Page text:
avoided mentioning Draghi directly but stressed that it was not the
government but the central bank that was responsible for bank
"It wasn't us that did the controlling," he
told reporters. "On the checks, all I will say is that it is the
responsibility of the Bank of Italy."
Draghi saw no evil, smelled no evil, and
certainly heard no evil:
On Wednesday the central bank tried to
deflect any criticism, saying the nature of the trades had been "kept
hidden" and were only recently divulged by new management appointed last
year to turn the bank around.
Draghi, who has won wide plaudits as ECB
president, left the Bank of Italy in late 2011 after a five-year stint
During this time he was also president of
the Financial Stability Board, an international body charged with
improving financial supervision and regulation.
The deals under scrutiny are the so-called
"Alexandria" trade with Japanese bank Nomura, the "Santorini" trade with
Deutsche Bank and a derivative called "Nota Italia", with an unspecified
One of the roots of
its problems - the 2007 acquisition of smaller rival Antonveneta for a
whopping 9 billion Euros in cash just months before the beginning of the
financial crisis - was also done under Draghi's watch.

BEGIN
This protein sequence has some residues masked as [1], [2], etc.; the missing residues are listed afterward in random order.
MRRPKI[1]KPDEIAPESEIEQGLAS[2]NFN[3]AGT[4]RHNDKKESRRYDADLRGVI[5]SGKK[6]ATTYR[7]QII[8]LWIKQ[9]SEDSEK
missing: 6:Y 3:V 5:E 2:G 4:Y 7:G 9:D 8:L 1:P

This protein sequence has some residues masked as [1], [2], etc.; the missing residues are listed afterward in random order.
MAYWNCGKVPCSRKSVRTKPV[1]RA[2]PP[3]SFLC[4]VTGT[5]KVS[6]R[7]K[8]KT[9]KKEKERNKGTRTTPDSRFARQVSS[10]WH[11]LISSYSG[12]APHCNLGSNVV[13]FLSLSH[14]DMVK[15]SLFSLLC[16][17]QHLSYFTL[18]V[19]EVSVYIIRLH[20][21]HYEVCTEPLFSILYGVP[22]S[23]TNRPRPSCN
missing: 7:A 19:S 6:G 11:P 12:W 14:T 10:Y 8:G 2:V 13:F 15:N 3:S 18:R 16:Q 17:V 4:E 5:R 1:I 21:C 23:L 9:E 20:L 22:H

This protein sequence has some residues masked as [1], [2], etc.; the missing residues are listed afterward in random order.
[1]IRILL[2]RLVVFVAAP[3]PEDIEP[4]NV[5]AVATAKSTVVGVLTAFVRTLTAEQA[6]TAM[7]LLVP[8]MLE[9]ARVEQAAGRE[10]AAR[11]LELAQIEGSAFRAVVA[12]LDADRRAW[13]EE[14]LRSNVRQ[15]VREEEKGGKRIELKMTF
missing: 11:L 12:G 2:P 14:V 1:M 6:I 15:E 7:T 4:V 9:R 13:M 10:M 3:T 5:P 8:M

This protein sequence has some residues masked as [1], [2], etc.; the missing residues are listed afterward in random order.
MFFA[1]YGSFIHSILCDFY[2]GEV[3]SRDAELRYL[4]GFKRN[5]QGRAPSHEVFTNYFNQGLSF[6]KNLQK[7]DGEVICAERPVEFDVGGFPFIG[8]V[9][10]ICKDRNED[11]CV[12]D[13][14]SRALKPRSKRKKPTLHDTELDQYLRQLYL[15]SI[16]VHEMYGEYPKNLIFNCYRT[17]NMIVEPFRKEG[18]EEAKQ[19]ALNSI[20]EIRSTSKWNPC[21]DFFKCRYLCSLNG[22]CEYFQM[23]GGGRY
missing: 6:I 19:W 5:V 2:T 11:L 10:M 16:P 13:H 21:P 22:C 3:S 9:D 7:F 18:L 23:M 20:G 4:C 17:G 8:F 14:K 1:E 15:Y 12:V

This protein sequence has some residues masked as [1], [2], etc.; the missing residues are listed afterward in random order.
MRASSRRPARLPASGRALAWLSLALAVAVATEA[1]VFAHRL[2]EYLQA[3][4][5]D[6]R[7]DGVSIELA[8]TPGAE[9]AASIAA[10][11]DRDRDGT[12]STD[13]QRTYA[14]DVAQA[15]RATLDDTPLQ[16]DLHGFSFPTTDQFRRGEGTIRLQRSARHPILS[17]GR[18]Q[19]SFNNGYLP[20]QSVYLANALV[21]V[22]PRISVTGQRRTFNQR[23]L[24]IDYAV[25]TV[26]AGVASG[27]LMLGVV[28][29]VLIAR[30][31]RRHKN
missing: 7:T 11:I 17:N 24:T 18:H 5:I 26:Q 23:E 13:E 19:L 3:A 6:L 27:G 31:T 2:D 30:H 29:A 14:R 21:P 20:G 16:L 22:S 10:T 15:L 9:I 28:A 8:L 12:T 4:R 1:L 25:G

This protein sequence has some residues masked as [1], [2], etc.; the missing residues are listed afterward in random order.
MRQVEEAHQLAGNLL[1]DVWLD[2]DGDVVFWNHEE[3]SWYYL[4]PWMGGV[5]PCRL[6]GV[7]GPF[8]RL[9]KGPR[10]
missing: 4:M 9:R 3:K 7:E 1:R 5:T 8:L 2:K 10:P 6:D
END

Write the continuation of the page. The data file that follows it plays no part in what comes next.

"One has to wonder what the Bank of Italy
was doing given all the visits they've paid to Monte dei Paschi in
recent months," said a source close to the situation.
"If what they came here to look at was only
the information publicly available in the bank's financial statements,
they could have done that from Rome."
If only Mario Draghi could threaten to print
countless lira, as he has effectively done as head of the ECB, to contain,
for now, the European banking implosion, all would be well, however he
can't, and for now at least the problem is contained to Italy.
Of course, the Bank of Italy could punt, and
effectively push the problem to the ECB's plate, but the second that happens
the fragile alliance between surreality and outright idiocy that has gripped
European pundits and "analysts", who claim Europe is fixed, when in reality
nobody knows what the banks have on their balance
sheets, or how many more trillions in liquidity they collectively need
before their capitalization is fixed (that is a trick statement, of course,
because excess liquidity will never, ever help with capitalization
issues, as much as the ECB pretends otherwise) will crash and burn.
The problem for the ECB in coming to an indirect
cash bailout of BMPS would be its own historical record from as recently as
a month ago, when the second bailout of Monte Paschi was being finalized.
The terms of a state bailout scheme
for Banca Monte dei Paschi di Siena, Italy's third biggest lender, could
pose more challenges to the bank's performance, the European Central
The ECB, which will supervise euro zone's lenders from March
2014, also said on Thursday it was told by
the Italian government too late into the process about the details of
Monte dei Paschi was forced to request state
aid after failing to meet tougher capital requirements set by the
European Banking Authority.
the ECB said issuing more bonds to pay for
the coupon would add to the bank's debt burden in an already difficult
"This could pose further challenges to the